The University of Chicago

The University of Chicago Research Funding

Skip to: main navigation | utility navigation | main content

NIH Award from the National Institute of Neurological Disorders and Stroke

Myoferlin in Muscle Membrane Fusion and Repair

  • Principal Investigator: Elizabeth McNally, MD, PhD, Professor of Medicine and Human Genetics; Director, Institute for Cardiovascular Research; Director, Cardiovascular Genetics Clinic
  • Start Date: September 30, 2009
  • Total Award Amount: $390,000 (first year); $390,000 (second year)

Public Health Relevance

Ferlin proteins are important for muscle growth and repair. Mutations in dysferlin cause inherited muscular dystrophy, a devastating progressive muscle disorders that causes the loss of walking and breathing. Myoferlin, is highly related to dysferlin, and is important for normal muscle growth. We are studying the role of ferlin proteins to devise therapy to improve muscle growth in the muscular dystrophies.

Project Description

Muscle degeneration underlies many forms of muscular dystrophy and may also contribute significantly to the decline of muscle mass associated with the normal aging process. Limb Girdle Muscular Dystrophy 2B is a recessive form of muscular dystrophy that is due to mutations in the dysferlin gene. Dysferlin is member of the ferlin family. In muscle, two different ferlin proteins are known to mediate membrane fusion events. Muscle growth arises because myoblasts fuse to each other as well as to the multinucleate syncytial myofiber. In addition, upon membrane damage, fusion of intracellular vesicles to the plasma membrane facilitates the rapid resealing of membrane disruption. Dysferlin is more abundantly expressed in mature myofibers, and muscle lacking dysferlin displays ineffective membrane sealing of laser-induced membrane disruption. Myoferlin is highly expressed in myoblasts undergoing fusion to myotubes, and myoferlin null myoblasts fuse less effectively forming smaller myotubes in vivo and in vitro.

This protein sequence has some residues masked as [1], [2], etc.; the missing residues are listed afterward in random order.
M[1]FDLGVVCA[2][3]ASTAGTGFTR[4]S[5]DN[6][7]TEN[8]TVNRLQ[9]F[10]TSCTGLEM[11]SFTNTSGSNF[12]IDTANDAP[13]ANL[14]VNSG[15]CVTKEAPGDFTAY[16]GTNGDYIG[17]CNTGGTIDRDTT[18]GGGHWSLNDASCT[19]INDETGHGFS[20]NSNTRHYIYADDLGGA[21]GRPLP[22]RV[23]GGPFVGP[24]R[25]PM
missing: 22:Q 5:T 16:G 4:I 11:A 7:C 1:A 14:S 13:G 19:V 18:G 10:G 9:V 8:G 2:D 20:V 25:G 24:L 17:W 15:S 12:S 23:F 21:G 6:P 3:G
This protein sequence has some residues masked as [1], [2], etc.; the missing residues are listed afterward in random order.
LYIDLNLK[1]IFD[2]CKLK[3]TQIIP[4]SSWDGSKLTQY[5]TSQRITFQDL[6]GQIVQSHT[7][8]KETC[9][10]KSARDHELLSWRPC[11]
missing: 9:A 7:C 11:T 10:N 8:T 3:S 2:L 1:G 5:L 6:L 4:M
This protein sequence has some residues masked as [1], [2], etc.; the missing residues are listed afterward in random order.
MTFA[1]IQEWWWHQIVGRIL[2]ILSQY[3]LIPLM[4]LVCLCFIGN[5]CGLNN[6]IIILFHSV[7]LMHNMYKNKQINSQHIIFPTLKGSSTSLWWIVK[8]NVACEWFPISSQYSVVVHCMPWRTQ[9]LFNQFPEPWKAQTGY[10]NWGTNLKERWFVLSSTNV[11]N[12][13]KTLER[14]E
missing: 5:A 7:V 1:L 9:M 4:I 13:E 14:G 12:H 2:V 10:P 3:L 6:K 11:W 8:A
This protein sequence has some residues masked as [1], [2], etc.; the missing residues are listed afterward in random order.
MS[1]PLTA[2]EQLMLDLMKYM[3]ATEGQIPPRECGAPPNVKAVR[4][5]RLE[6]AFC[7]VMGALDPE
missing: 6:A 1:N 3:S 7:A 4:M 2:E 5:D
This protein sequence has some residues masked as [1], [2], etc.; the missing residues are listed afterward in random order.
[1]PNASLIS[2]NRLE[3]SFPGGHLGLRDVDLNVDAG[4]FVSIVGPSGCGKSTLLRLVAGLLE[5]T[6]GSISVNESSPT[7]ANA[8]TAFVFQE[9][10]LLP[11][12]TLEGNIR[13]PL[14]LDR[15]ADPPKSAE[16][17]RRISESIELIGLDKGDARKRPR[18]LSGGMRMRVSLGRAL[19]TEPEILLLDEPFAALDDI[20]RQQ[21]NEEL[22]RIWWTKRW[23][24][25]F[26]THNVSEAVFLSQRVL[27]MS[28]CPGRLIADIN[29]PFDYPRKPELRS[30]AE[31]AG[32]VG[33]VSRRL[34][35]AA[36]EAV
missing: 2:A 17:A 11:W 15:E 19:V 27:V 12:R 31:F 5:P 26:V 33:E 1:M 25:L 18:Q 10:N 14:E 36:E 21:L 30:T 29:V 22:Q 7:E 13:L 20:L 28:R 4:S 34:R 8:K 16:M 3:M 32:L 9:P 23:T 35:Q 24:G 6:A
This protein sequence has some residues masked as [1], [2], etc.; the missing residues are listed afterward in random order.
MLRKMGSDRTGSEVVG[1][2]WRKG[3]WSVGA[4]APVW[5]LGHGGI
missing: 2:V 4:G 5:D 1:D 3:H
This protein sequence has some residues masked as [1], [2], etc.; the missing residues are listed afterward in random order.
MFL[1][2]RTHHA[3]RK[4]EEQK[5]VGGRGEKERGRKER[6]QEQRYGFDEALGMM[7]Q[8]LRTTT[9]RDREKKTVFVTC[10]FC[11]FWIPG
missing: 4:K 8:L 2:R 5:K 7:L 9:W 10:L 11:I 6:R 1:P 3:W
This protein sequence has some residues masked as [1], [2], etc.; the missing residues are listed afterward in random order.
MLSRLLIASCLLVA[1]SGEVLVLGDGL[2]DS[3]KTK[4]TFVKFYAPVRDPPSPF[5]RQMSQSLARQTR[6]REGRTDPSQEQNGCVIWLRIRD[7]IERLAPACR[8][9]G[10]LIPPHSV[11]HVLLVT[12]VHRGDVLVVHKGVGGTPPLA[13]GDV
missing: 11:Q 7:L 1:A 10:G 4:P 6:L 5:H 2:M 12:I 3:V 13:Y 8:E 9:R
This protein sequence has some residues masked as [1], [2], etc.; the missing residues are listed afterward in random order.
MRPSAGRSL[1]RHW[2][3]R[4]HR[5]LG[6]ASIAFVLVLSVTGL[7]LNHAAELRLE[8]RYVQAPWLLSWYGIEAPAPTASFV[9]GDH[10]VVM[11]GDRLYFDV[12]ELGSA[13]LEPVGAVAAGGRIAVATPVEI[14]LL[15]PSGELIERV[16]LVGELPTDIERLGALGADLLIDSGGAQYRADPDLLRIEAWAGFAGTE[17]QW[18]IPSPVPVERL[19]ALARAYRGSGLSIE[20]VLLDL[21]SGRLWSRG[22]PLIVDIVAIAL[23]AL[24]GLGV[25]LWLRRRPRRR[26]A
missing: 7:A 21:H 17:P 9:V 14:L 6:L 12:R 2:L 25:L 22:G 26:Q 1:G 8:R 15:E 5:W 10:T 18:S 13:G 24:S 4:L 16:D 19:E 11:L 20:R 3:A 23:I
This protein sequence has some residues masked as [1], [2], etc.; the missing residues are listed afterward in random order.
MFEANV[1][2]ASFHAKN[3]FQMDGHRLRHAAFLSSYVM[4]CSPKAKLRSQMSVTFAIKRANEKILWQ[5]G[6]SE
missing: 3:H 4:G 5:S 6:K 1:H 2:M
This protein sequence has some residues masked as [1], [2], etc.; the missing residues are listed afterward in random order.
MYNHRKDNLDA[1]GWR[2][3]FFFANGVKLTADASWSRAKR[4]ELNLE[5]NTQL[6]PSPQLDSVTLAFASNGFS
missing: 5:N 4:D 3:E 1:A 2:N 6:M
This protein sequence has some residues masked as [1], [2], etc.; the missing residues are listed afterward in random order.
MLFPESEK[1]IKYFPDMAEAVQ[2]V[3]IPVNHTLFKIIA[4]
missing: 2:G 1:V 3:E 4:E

Both dysferlin and myoferlin have at least six C2 domains, and these domains regulate membrane fusion in other C2-domain containing proteins. The first C2 domains of both dysferlin and myoferlin bind to negatively charged phospholipids only in the presence of calcium. These data reinforce the role of ferlin proteins as scaffolds for assembling and mediating the fusion events important for muscle growth and repair. Insulin-like growth factor (IGF) 1 is a compound known to stimulate muscle growth, and we now found that myoferlin cells are unresponsive IGF1. Additionally, we found that IGF receptors do not translocate normally in myoferlin null myoblasts. In a separate line of experiments, we found that the second C2 domain of myoferlin binds directly to EHD2; EHD proteins have been implicated in endocytic recycling, a process where internalized vesicular components fuse to the plasma membrane to return cargo to the plasma membrane.

We propose a broad role for ferlin proteins in vesicle trafficking that includes endocytosis and recycling defects. This vesicle traffic is critical for normal myoblast fusion and muscle growth and repair. Aim 1 will examine the role ferlin proteins, specifically myoferlin, in receptor trafficking and signaling. Aim 2 will identify and study proteins associated with endocytic recycling to determine their role in myoblast fusion and muscle growth. Understanding this pathway will guide the design of new therapies to promote muscle growth and repair in disease and aging.

This award is funded under the American Recovery and Reinvestment Act of 2009, NIH Award number: 2R01NS047726-05A2

Elizabeth McNally

Elizabeth McNally, MD, PhD,
Professor of Medicine and Human Genetics; Director, Institute for Cardiovascular Research; Director, Cardiovascular Genetics Clinic